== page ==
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In a simple free body diagram for this situation, the only two forces acting on the object are gravity and drag. Drag will increase as the velocity and frontal area of the object increases. However, the force due to gravity has a mass component, and that will increase too with greater size. Mass is proportional to volume, drag to area, and volume increases faster than area as a given object increases in size.

Ergo, the force due to gravity grows faster than drag does. So the body accelerates until the new higher velocity creates enough drag force to balance the increased gravity force arising from the increase in mass.
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Old 05-19-2020, 07:30 PM
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(Oops, sorry, wrong forum... reported for move to GQ)
Moving to GQ (from IMHO).
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Old 05-19-2020, 08:50 PM
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Old 05-19-2020, 09:01 PM
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In this video called "Being Big on Land: The bigger they are, the harder they fall" at 1:32, it makes the claim that "larger bodies fall faster because, relative to their weight, air drag slows them down less."

Is that true? I thought that (all else being equal, and weight being constant), larger body = greater volume = greater cross-sectional area = greater drag = lower terminal velocity, and thus they fall slower. Shouldn't drag INCREASE with size (area)?

Is the video just assuming larger = heavier, or am I misunderstanding something?

And to be clear, I want to see if I'm understanding this right...

For a given volume, heavier/denser things should fall faster because they are falling with greater force, and more able to counter air resistance.

For a given mass, larger things should fall slower because they have more drag.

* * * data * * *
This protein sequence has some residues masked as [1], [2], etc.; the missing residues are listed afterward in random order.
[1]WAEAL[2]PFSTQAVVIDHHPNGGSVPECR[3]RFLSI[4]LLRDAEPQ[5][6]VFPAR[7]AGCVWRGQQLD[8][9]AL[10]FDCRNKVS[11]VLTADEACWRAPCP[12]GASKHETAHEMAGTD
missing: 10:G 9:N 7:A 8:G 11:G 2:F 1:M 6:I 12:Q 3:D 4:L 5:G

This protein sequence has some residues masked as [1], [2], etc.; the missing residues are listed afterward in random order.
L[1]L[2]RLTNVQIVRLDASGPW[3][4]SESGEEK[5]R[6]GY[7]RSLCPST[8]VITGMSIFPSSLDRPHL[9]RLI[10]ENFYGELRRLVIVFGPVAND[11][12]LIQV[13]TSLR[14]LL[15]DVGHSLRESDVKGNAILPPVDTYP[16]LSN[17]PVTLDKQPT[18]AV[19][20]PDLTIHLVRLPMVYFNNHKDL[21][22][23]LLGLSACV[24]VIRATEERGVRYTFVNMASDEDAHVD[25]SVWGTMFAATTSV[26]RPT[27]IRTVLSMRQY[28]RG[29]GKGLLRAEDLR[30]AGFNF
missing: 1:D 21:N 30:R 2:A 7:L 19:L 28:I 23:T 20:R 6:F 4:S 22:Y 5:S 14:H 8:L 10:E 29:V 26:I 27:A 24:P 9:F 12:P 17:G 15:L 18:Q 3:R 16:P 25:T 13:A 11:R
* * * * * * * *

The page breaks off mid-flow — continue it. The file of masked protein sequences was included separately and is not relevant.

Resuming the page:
Am I mistaken?
You are mistaken in your assumption that they are talking about "for a given mass." They are not. They are talking about for a given density.

Gray Ghost explains it a couple posts up. Drag grows with size, but it doesn't grow as fast as weight does.
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Old 05-19-2020, 10:40 PM
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Andy and Snarky_Kogg, thanks for pointing out that they were referring to a constant density, not mass. It makes sense given that most animals are mostly water.

I don't know why, but I was envisioning things like an albatross (whose spingspan is "large" though they are are relatively light, at 19 lbs or so) vs the elephant. But for most animals, I suppose larger is inherently heavier. I'm having trouble thinking of a voluminous land animal who isn't also more massive.

I appreciate the clarifications. Just wanted to make sure I was understanding the physics of this right. So: "larger animals fall faster because they are heavier, and gravity's impact increases faster than air resistance's impact."

Last edited by Reply; 05-19-2020 at 10:42 PM.
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Old 05-19-2020, 10:48 PM
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Mass is proportional to volume, drag to area, and volume increases faster than area as a given object increases in size.

Ergo, the force due to gravity grows faster than drag does. So the body accelerates until the new higher velocity creates enough drag force to balance the increased gravity force arising from the increase in mass.
Thanks for stating it succinctly and clearly!
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Old 05-21-2020, 02:31 PM